Half an hour later we stood in front of the church lighting a candle and reading words I can't remember. I felt like such a hypocrite, creating a picture of what surely looked from the outside like a perfectly lovely family. Two parents, nine children, the tiniest of whom was living a very precarious life. Little did people know what was happening on the inside: the deadness of my heart, the difficulties of my marriage, the near-destruction of my mental and emotional health. I didn't intend to put on a show; I would have gladly shared our struggles with others. And I think I tried. It's not that people didn't care or didn't ask, but somehow there just wasn't time or energy to sit down and lay it all out.
Fast forward three years...our church now has a new full-time pastor, and our family was asked to do the reading for the second Sunday of Advent 2020. We relit the first candle, Hope, reminding the congregation (and ourselves) of the hope we have in Christ. Next, we lit the second candle, Peace, testifying to the fact that Christ came to bring God's peace to us.
As I stood holding Verity on my hip while my sons and husband read their passages, I suddenly remembered that exhausting Sunday morning 3 years ago. We have come so far. Not only is Verity doing so much better health-wise, but our family is so much stronger for having gone through some really dark times and seeing the light of Hope and Peace shine in the midst of it all. When Verity squealed during the prayer, I couldn't help but feel the joy surge in my heart.
Hope. Peace. Joy. And LOVE--so much love. They were there all along, even when we couldn't feel their presence.
If you are experiencing a season of darkness, I pray you find the light of true Hope and Peace.
Father, we thank you for revealing yourself through Jesus, and we praise you for the greatness of your love. Help us to know your peace in our lives. When life does not go as planned, may we know and understand that you are with us and we can have peace and rest in your ways. May we also share your peace with others and live our lives more like Christ every day. In His name we pray, amen.
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On Saturday the ladies from our church gathered for a mini-retreat. Current situation being what it is, we thought a one-day event would be easier to plan logistically than anything involving an overnight stay. And with the uncertainty of the times, our planning committee decided rather than bring in a speaker, we would spend the day in prayer and worship activities.
It turned out so beautifully! We organized the day's activities around 4 sessions: Confession, Adoration, Supplication, and Thanksgiving, which is a variation of the A.C.T.S. prayer model many of us have learned. The acronym led us to choose "CASTing All Our Cares on Him" as the theme for the day.
While the tone of the national scene threw a bit of a somber note in the background, there was much joy in being able to gather together (staying within current guidelines of course). Table activities provided the opportunity to get to know other ladies better and foster conversations.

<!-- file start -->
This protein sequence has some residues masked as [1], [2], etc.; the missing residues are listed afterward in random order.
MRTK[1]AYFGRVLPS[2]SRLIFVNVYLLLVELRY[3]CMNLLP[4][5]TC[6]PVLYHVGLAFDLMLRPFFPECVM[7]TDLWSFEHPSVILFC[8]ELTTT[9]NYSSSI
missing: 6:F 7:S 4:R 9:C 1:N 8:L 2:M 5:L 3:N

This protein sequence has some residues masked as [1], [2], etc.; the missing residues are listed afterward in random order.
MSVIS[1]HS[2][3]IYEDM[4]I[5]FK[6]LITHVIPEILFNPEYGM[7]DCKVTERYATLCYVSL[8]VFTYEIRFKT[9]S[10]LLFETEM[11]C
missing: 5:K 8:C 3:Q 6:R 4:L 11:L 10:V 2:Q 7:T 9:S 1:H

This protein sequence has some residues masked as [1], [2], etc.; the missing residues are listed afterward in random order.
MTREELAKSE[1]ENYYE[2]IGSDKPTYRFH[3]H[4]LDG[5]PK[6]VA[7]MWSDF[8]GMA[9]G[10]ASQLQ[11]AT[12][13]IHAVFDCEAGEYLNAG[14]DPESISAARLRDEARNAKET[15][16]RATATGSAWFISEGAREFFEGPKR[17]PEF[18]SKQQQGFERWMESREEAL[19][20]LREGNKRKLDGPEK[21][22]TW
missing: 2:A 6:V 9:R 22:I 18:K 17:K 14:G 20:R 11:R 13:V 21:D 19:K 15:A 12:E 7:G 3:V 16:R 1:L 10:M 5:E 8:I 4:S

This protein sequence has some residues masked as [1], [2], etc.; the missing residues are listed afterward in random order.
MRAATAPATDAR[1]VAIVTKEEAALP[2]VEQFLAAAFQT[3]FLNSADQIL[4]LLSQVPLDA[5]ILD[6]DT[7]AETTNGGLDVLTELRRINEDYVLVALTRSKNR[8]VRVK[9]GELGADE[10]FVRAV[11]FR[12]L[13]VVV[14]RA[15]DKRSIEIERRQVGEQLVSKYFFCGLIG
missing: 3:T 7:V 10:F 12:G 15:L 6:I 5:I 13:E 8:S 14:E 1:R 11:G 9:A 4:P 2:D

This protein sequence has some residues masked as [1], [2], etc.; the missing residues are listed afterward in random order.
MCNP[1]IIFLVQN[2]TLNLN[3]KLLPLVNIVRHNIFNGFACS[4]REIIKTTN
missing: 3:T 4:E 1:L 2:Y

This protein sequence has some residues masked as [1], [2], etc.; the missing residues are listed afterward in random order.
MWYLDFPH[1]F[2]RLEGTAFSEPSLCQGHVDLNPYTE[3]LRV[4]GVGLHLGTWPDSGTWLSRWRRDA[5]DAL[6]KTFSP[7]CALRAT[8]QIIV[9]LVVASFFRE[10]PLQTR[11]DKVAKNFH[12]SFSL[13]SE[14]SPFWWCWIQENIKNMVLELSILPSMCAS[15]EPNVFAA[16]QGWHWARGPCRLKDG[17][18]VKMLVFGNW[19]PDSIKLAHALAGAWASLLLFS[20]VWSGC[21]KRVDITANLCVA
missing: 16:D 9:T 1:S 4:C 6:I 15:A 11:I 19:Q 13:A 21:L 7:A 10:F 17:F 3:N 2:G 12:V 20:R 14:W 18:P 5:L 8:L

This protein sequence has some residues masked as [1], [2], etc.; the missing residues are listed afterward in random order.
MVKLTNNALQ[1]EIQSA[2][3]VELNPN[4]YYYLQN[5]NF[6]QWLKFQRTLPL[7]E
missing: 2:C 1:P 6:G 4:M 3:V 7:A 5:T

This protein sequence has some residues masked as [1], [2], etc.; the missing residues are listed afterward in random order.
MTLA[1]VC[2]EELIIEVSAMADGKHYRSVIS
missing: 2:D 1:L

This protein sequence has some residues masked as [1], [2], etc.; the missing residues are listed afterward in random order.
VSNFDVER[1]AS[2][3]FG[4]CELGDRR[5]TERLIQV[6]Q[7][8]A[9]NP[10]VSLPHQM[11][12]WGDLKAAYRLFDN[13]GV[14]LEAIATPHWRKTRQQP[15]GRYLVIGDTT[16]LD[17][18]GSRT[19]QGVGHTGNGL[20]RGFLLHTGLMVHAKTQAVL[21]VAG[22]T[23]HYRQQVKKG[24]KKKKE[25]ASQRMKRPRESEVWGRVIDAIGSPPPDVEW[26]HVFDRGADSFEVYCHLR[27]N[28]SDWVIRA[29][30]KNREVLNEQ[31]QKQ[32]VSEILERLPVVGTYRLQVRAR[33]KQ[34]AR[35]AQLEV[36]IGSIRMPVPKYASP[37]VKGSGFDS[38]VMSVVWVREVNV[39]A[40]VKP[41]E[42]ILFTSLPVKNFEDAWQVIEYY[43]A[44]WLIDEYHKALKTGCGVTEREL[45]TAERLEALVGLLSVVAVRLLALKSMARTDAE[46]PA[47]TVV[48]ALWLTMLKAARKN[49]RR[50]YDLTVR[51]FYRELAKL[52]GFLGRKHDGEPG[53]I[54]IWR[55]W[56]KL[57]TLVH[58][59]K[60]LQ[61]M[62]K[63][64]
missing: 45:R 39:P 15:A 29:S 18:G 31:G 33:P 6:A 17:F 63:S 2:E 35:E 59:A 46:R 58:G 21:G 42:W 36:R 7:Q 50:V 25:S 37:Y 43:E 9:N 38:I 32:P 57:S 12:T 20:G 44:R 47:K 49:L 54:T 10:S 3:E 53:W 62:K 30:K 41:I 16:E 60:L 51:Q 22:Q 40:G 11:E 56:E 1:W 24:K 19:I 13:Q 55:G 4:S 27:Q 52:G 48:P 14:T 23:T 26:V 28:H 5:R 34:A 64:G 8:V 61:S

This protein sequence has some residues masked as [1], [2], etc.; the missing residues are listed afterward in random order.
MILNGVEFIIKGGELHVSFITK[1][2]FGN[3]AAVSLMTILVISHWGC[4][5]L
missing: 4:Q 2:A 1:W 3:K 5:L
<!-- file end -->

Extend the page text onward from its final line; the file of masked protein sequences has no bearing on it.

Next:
Our Confession session began with some beautiful worship songs and Scripture, and then we took about 20-25 minutes to spend time alone with the Lord. I wrote in my prayer journal, using the Bible to shape some of my thoughts. We ended by reading portions of Daniel 9 to offer a national prayer of confession, closing with another song before the first break.
The Adoration portion was fun and interactive, mixing songs with activities that included listing as many attributes of God as we could A to Z and talking about the names of Jesus.
Panera delivered our pre-ordered lunches, so we got to enjoy more fellowship, with a game based on "The Price Is Right" which was silly and fun.
Supplication, or intercession, gave us the time to pray with a partner or two over personal concerns, and then we corporately offered prayers over marriages, families, our schools and community, the USA, the persecuted church, and the world, closing with the song "God of This City."
Closing the day with a session about thanksgiving was perfect! So many beautiful Scriptures and songs.
All in all, it was a wonderfully refreshing time with my sisters in Christ. I was privileged to help plan and lead this event and realized how very much I miss regularly gathering for intercessory prayer. Perhaps that is something that will grow out of this experience, especially since, as I type this, the election results are incredibly close and being contested even though a winner has been projected by some outlets.
The need for prayer is ongoing. Therefore, we will continue to worship and pray, knowing the Lord is sovereign over all.
From my Bible study with Ted this morning (complete with coffee sans sweetener, for my fellow sugar detoxers!), the passage below stood out to me. We have been doing an in-depth study of the book of Isaiah, and now more than ever it seems to reflect the reality of what is happening in our own time and place. Truly the Word of God is timeless!
For those who call themselves followers of Christ, I urge you to pray for our country. This is not a red or blue matter: this is literally a life-or-death issue, a matter of where we will spend eternity. Repentance is at the heart of change. And it MUST begin in our own hearts--not pointing at folks across the aisle and shouting for THEM to change. No, we must look inward, find and acknowledge the depths of the sin in our own hearts, confess, and turn away from that sin.
Repentance and revival: this is the cry of our hearts. I rest in God's sovereignty even as I have strong opinions about government's role in our society. "Truth has stumbled in the streets," as the verse says, and THAT, my friends, is the REASON our nation is unrecognizable as the United States of America.
For our offenses are many in your sight,
and our sins testify against us.
Our offenses are ever with us,
and we acknowledge our iniquities:
rebellion and treachery against the Lord,
turning our backs on our God,
inciting revolt and oppression,
uttering lies our hearts have conceived.
So justice is driven back,
and righteousness stands at a distance;
truth has stumbled in the streets,
honesty cannot enter.
Truth is nowhere to be found,
and whoever shuns evil becomes a prey.